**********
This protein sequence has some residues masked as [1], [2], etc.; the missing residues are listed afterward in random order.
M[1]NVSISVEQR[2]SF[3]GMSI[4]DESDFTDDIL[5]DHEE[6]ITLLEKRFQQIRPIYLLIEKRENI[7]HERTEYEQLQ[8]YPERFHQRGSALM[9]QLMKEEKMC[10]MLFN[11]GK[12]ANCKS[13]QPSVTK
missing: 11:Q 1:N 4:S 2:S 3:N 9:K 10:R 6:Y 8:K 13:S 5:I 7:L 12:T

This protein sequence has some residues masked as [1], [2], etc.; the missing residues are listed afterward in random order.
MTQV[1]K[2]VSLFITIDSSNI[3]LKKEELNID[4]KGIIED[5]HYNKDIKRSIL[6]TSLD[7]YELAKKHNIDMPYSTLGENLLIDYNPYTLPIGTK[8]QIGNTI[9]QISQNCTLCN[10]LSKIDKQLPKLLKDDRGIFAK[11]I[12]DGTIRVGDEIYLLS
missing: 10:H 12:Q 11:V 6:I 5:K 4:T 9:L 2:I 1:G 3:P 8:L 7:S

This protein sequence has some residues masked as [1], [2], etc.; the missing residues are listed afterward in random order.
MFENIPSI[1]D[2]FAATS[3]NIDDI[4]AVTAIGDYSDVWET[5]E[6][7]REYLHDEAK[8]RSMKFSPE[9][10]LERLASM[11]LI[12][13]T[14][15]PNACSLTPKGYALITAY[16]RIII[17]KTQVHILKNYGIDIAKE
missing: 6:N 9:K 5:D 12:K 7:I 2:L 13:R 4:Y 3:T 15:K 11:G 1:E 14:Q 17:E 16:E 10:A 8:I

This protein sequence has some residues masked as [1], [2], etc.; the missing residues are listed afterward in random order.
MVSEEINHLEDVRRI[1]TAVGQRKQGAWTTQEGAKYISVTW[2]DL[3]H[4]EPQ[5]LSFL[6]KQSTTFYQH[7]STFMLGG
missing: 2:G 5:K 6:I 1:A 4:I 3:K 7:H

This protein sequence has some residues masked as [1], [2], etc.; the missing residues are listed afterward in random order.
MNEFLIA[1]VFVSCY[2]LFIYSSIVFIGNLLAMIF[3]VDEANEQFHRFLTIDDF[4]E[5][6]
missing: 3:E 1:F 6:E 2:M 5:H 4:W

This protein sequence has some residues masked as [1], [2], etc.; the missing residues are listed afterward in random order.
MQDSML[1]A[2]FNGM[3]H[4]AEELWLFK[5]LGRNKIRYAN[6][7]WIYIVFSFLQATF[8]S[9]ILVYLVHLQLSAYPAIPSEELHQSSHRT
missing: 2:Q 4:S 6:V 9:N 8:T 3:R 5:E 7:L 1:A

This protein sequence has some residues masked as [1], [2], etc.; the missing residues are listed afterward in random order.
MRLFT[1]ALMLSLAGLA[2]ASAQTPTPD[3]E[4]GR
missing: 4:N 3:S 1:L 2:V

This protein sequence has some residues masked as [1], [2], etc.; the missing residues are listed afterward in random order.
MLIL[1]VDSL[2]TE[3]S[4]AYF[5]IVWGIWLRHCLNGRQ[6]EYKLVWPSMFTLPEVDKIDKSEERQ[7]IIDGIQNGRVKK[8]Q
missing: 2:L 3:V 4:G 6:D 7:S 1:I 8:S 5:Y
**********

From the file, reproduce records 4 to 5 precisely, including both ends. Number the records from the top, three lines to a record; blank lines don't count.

This protein sequence has some residues masked as [1], [2], etc.; the missing residues are listed afterward in random order.
MVSEEINHLEDVRRI[1]TAVGQRKQGAWTTQEGAKYISVTW[2]DL[3]H[4]EPQ[5]LSFL[6]KQSTTFYQH[7]STFMLGG
missing: 2:G 5:K 6:I 1:A 4:I 3:K 7:H

This protein sequence has some residues masked as [1], [2], etc.; the missing residues are listed afterward in random order.
MNEFLIA[1]VFVSCY[2]LFIYSSIVFIGNLLAMIF[3]VDEANEQFHRFLTIDDF[4]E[5][6]
missing: 3:E 1:F 6:E 2:M 5:H 4:W